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Medicine, Yesterday and Today

Spencer P. Thornton*

Department of Ophthalmology, University of Tennessee, Memphis, USA

*Corresponding Author:
Spencer P. Thornton
Department of Ophthalmology
University of Tennessee, Memphis, USA
E-mail: [email protected]

Received date: May 14, 2018; Accepted date: May 16, 2018; Published date: May 25, 2018

Citation: Thornton SP (2018) Medicine, Yesterday and Today. J Eye Cataract Surg 4:2. doi: 10.21767/2471-8300.100042

Copyright: ©2018 Thornton SP. This is an open-access article distributed under the terms of the Creative Commons Attribution License, which permits unrestricted use, distribution and reproduction in any medium, provided the original author and source are credited.

 
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Editorial

A generation ago doctors were considered gods in white coats. Their word was accepted as law regarding how to treat disease and what a reasonable fee should be in a competitive market. Today, most medical decisions are made under government control by bureaucrats. Fees, covered procedures, medications approved, language allowed to describe medical conditions and treatments, are all are subject to governmental approval.

American doctors are under siege. They are blamed for increasing costs of every area of healthcare, whether it is hospital, drug cost, medical insurance, or even non-medical insurance like auto or liability insurance. Malpractice suits may result from everything from side effects of medication to delayed healing.

Insurance companies, “managed care organizations” and government agencies, not doctors or medical schools, now control the American health system.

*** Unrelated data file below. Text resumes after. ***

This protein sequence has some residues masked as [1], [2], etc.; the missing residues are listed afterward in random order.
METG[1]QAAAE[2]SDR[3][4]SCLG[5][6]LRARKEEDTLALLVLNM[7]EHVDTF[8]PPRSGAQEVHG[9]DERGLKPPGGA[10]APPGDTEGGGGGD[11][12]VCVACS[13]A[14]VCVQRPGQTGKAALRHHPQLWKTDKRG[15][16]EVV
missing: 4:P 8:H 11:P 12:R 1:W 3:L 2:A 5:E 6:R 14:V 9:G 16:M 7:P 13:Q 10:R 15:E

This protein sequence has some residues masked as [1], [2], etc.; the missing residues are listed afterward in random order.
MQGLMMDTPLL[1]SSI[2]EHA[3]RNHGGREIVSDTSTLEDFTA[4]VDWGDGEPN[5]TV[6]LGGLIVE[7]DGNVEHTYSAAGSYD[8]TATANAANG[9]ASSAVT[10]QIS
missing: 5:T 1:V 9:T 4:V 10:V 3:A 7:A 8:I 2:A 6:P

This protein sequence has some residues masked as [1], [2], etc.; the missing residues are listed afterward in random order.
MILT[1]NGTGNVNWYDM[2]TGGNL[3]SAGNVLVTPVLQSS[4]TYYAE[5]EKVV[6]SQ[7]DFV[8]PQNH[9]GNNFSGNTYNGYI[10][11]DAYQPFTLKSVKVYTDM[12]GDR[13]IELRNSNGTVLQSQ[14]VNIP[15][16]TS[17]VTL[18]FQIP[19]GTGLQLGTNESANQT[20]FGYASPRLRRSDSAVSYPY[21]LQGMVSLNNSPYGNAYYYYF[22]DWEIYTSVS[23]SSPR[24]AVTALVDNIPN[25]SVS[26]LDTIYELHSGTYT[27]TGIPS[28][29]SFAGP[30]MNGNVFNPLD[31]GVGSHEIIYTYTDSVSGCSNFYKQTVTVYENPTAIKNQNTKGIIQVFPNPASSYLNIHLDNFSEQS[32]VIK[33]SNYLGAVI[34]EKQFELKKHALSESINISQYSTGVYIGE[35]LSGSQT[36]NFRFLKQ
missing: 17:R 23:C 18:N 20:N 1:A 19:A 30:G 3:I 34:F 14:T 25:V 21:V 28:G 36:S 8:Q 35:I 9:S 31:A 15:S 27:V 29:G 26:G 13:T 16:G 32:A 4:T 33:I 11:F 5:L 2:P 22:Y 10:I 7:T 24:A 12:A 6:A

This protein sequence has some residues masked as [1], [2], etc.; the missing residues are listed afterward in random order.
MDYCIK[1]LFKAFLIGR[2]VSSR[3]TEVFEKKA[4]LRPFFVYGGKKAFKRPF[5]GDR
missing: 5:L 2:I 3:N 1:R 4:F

When I entered medicine (that's been a few years ago) physicians had an exclusive on medical knowledge. They wrote in a secret language (Latin) and used code (like “qd” for daily, “qid” for four times a day, “prn” for as needed, etc) for communication to other medical professionals, and medical journals and texts were shared only with other medical professionals.

Patients now have astonishing access to medical knowledge. With a personal computer or iPhone, anyone can access databases like Index Medicus, or web sites of leading medical institutions, and can read scientific papers on every subject from Alzheimer’s to Zoster.

Medical information is out there for all to see, and to decide for themselves what course of treatment they should pursue. Unfortunately there is an overabundance of information, not all of it accurate or reliable. Further, ethical questions have been raised about the propriety of dispensing healthcare products by physicians.

Today, the American public (partly because of the Internet) is more informed and active in deciding what care they need and want.

Many people are vulnerable to promotional infomercials and newspaper and magazine advertisements that tout the “latest miracle cures”, offering exotic products promising long life, restored health and more. It is hard to know which sources of information are reliable.

For the most reliable and informative information on health and medical issues I recommend one of these sources available on the Internet: WebMD, Mayo Clinic, Harvard Health, and MIWG (Medical Information Working Group), an FDA resource.

The fact is that patients want their physicians (especially their eye-care providers, who provide contact lenses and solutions and eye care products) to advise, and frequently make available, the product they feel is best for that patient. Once the patient finds a physician that he or she trusts, it is good to be able to put healthcare decisions in the hands of that individual without interference from government or “regulators”.

Medicine–and particularly eye care–is undergoing a paradigm shift. And I, for one, welcome the thought that the patient is joining the doctor in seeking less invasive treatments and preventives like nutritional supplements rather than more expensive “crisis intervention modalities” such as surgery, radiation and chemotherapy.

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